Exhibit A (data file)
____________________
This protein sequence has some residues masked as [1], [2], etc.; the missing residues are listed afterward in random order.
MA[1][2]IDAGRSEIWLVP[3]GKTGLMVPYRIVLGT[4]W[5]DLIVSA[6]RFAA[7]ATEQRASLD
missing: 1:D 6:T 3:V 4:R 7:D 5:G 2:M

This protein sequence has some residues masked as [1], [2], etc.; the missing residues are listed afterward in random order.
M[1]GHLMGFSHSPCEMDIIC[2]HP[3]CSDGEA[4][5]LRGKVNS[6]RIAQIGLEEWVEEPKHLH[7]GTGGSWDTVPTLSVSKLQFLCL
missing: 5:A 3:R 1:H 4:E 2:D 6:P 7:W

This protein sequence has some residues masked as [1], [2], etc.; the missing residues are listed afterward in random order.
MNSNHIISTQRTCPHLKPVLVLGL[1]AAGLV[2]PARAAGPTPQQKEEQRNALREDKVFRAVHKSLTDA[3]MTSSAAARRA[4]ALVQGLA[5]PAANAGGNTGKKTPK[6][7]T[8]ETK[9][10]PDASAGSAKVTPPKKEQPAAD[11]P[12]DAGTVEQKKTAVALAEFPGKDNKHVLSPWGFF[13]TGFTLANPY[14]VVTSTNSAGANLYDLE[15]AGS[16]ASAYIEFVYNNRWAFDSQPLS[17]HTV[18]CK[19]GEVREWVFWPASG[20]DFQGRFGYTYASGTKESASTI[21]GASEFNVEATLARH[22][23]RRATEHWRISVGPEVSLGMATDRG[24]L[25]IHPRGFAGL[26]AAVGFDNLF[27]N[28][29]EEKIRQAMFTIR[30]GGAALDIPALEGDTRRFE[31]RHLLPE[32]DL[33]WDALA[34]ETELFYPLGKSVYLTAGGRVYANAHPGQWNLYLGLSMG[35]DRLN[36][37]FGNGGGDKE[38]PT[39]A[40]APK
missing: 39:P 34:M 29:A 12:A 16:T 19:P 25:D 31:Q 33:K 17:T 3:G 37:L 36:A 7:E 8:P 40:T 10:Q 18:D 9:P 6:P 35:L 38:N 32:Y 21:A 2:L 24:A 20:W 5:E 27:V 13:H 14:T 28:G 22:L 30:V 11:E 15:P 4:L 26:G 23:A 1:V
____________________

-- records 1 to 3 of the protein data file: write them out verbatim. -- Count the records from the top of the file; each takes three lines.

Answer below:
This protein sequence has some residues masked as [1], [2], etc.; the missing residues are listed afterward in random order.
MA[1][2]IDAGRSEIWLVP[3]GKTGLMVPYRIVLGT[4]W[5]DLIVSA[6]RFAA[7]ATEQRASLD
missing: 1:D 6:T 3:V 4:R 7:D 5:G 2:M

This protein sequence has some residues masked as [1], [2], etc.; the missing residues are listed afterward in random order.
M[1]GHLMGFSHSPCEMDIIC[2]HP[3]CSDGEA[4][5]LRGKVNS[6]RIAQIGLEEWVEEPKHLH[7]GTGGSWDTVPTLSVSKLQFLCL
missing: 5:A 3:R 1:H 4:E 2:D 6:P 7:W

This protein sequence has some residues masked as [1], [2], etc.; the missing residues are listed afterward in random order.
MNSNHIISTQRTCPHLKPVLVLGL[1]AAGLV[2]PARAAGPTPQQKEEQRNALREDKVFRAVHKSLTDA[3]MTSSAAARRA[4]ALVQGLA[5]PAANAGGNTGKKTPK[6][7]T[8]ETK[9][10]PDASAGSAKVTPPKKEQPAAD[11]P[12]DAGTVEQKKTAVALAEFPGKDNKHVLSPWGFF[13]TGFTLANPY[14]VVTSTNSAGANLYDLE[15]AGS[16]ASAYIEFVYNNRWAFDSQPLS[17]HTV[18]CK[19]GEVREWVFWPASG[20]DFQGRFGYTYASGTKESASTI[21]GASEFNVEATLARH[22][23]RRATEHWRISVGPEVSLGMATDRG[24]L[25]IHPRGFAGL[26]AAVGFDNLF[27]N[28][29]EEKIRQAMFTIR[30]GGAALDIPALEGDTRRFE[31]RHLLPE[32]DL[33]WDALA[34]ETELFYPLGKSVYLTAGGRVYANAHPGQWNLYLGLSMG[35]DRLN[36][37]FGNGGGDKE[38]PT[39]A[40]APK
missing: 39:P 34:M 29:A 12:A 16:T 19:P 25:D 31:Q 33:K 17:T 3:G 37:L 36:A 7:E 8:P 40:T 10:Q 18:D 9:P 6:P 35:L 38:N 32:Y 21:A 2:L 24:A 20:W 5:E 27:V 13:H 14:T 28:G 22:L 30:V 11:E 15:P 4:L 26:G 23:A 1:V